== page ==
If you are involved in the startups world, it is likely you have read or at least heard about Traction, a popular book written by the CEO of DuckDuckGo, Gabriel Weinberg. It frequently features on ‘must read’ lists for startup founders, alongside books like The Lean Startup and Zero to One. In short, this awesome book – buy it, if you haven’t already – tells how a startup can discover which marketing strategies work best to grow their business.
Traction features 19 marketing channels – one chapter for each – covering everything from search engine optimization and content marketing to trade shows and speaking engagements. The book makes many suggestions for each channel and backs its ideas with case studies from other successful startups.
But the key idea, in my view, is that of the ‘Bullseye Framework’. The book describes this method as a way to find the single optimal marketing channel for a startup (perhaps working alongside an additional, complementary channel). Broadly speaking, the idea is to select a few promising marketing channels, generate a lot of ideas and filter out the best ones and test a hypothesis with a small budget (if any). Once a startup finds its best channel, it can fully dedicate its resources to exploit it.
Soon after reading Traction, I wanted to apply the ideas to Sweet Pricing. Using the Bullseye method as a guide, I created a Trello board to start testing new marketing ideas. Spurred by a recent Reddit conversation, I have decided to open up a copy of this Trello board for everyone to use and adapt.
Bullseye Trello Board
The public Bullseye Trello board organizes the 19 marketing channels into 3 columns – ‘Outer Ring’, ‘Inner Ring’ and ‘Bullseye’. The basic idea is to get a card into the Bullseye column, using the book’s framework. This marketing channel is the one that your startup should dedicate most of its resources to exploiting.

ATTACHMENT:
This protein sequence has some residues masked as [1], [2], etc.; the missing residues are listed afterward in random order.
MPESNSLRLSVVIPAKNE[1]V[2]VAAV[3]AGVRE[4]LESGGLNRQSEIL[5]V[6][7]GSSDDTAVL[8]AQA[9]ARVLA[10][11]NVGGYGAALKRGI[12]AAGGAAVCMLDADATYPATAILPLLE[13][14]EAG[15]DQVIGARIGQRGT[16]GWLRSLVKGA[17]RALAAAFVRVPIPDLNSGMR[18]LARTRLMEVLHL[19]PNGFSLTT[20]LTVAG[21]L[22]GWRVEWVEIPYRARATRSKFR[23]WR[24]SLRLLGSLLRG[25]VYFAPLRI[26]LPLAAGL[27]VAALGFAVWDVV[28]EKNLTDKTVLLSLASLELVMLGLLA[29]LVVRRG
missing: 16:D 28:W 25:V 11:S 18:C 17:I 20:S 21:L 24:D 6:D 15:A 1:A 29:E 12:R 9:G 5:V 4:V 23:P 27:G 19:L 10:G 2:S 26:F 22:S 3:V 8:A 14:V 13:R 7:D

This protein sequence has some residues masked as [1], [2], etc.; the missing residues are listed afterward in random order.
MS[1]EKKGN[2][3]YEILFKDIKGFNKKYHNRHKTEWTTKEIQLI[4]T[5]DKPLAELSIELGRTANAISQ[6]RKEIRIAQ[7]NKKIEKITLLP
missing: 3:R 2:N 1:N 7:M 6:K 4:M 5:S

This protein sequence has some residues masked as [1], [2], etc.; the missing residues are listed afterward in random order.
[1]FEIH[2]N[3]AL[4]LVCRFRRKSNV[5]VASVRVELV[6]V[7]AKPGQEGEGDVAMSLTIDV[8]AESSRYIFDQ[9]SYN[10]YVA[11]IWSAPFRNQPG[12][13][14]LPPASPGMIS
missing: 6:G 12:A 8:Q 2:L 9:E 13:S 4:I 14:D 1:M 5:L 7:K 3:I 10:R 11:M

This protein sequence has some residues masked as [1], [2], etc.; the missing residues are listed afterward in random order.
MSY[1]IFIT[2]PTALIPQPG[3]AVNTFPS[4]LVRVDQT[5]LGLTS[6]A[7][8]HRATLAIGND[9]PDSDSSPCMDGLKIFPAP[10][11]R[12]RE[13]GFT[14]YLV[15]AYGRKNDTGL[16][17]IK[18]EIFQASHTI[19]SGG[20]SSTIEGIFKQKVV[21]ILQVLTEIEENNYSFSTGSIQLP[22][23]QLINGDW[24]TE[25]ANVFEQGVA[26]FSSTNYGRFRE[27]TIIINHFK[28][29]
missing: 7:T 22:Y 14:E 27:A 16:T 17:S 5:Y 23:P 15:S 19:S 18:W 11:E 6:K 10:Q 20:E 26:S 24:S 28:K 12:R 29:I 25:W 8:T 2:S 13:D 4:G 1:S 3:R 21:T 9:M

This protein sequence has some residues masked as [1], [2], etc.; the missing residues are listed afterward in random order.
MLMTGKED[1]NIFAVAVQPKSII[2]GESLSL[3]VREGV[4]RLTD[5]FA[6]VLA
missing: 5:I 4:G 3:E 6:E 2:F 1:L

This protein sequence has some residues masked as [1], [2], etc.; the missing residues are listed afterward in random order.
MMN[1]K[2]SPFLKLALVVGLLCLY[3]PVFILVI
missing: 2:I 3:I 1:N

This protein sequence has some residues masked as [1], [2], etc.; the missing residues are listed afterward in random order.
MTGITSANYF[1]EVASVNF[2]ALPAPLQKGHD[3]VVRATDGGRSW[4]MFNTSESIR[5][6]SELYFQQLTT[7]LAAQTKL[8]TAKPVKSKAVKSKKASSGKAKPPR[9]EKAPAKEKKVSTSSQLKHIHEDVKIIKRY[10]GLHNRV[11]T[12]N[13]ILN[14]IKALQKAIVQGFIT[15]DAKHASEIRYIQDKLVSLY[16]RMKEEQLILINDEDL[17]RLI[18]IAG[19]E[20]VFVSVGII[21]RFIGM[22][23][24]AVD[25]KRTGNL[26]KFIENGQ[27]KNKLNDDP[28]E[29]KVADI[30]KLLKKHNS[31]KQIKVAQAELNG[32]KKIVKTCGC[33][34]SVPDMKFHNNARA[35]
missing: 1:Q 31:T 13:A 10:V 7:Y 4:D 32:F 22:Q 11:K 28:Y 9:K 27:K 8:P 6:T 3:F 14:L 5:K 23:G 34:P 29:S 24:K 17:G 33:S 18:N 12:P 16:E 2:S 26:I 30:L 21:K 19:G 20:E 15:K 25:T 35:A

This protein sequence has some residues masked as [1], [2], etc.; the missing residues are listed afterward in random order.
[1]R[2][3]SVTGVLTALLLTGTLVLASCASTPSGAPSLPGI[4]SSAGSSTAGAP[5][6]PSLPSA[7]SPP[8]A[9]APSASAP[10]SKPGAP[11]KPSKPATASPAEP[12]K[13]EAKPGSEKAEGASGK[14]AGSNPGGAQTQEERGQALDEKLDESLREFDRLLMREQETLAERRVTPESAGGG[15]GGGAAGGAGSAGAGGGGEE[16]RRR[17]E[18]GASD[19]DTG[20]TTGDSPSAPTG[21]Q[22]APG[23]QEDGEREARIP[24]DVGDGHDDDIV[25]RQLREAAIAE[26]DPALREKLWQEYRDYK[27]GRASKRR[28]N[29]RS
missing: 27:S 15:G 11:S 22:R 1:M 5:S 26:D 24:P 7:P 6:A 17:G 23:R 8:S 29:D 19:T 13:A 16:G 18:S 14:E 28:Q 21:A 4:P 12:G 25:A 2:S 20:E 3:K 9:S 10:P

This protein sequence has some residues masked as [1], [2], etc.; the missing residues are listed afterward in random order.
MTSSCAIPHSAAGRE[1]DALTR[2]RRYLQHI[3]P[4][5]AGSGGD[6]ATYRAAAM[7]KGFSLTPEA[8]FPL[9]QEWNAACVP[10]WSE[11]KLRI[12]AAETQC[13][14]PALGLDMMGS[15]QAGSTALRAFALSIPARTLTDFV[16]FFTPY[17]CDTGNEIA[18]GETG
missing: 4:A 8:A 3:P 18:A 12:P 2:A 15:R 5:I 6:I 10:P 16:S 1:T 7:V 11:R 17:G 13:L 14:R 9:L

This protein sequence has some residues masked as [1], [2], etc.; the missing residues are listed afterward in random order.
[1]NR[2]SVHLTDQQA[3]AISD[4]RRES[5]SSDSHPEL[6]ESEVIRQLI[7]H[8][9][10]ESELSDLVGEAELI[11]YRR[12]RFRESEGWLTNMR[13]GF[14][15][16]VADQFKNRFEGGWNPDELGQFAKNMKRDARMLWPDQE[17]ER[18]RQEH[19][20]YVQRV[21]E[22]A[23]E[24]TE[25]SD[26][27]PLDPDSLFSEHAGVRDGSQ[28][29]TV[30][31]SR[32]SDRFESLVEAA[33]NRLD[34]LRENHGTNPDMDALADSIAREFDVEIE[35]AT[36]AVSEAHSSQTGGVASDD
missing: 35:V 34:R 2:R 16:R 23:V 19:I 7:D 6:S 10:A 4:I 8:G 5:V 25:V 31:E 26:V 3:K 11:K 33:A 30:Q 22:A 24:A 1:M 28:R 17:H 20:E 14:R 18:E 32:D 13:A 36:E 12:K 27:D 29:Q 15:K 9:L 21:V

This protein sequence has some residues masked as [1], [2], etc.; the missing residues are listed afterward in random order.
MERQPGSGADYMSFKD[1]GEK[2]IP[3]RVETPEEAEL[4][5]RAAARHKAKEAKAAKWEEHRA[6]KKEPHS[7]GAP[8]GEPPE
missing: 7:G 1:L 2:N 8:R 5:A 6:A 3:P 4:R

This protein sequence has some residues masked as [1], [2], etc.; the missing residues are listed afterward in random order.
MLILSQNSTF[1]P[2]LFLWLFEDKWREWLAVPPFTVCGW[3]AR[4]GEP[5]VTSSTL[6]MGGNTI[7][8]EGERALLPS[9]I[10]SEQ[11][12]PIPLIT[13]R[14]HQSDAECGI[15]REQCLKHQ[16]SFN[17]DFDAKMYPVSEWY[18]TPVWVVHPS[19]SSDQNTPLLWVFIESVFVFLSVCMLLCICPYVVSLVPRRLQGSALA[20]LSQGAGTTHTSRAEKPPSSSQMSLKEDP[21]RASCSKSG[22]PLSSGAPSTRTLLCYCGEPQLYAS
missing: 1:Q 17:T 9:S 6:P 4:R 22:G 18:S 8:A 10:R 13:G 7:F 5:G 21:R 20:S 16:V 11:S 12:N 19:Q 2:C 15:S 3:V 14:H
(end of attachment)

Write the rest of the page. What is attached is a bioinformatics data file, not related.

Every marketing channel starts in the Outer Ring. Each card in this column has the key points for each marketing channel in its description, taken from Gabriel’s blog. Depending on your startup, a few of these marketing channels could be promising; many or most will not be. For each card, populate the ‘Ideas’ checklist with as many marketing ideas you can think of.
After you have generated ideas for every channel, review your Outer Ring and select the 3 or 4 most promising cards. Move these cards to the Inner Ring column, where you will begin to run experiments and define success criteria for each channel.
Within each card in the Inner Ring, add two additional lists: ‘Experiment’ and ‘Outcome’. Under ‘Experiment’, specify the test you will run. Remember you are only using a small budget; enough to get the data you need. In the example card, I am sponsoring a small mailing list for $60 to test my idea. You should then specify what the success criteria are – breaking even on an experiment is a very good signal, so be realistic.
Next, run your marketing experiment over 2-3 weeks (depending on the channel). At the end of your experiment, record the test’s outcome in the ‘Outcomes’ list. Your interest will be in the number of signups or sales. To be objective, make sure you compare your experiment’s outcome directly with its success criteria.
Moving the Needle
It goes without saying that growth is important for any startup. Whether you are an enterprise solution needing leads or a freemium app relying on downloads, securing traction in the most efficient way is critical.
At the end of the Bullseye method (and of future iterations), you will have found a single marketing channel that truly moves the needle for your startup. By exploring all possibilities when it comes to gaining traction, your startup may discover a cheaper (or, in some cases, free) way to grow faster.
Really, the key idea of Traction is that you should not focus on diversifying your marketing channels. Yet many startups fall into this trap. Once you discover your single best traction channel, it is logical to exploit that channel to its full saturation. A startup should dedicate most of its marketing resources and budget to it.
Once you have bought Traction, I hope you find the public Trello board useful. It is my best interpretation of the book’s ideas, although the book explains a lot better than I do. In any case, I have found the Bullseye Trello board immensely useful so I hope you can try it out, too.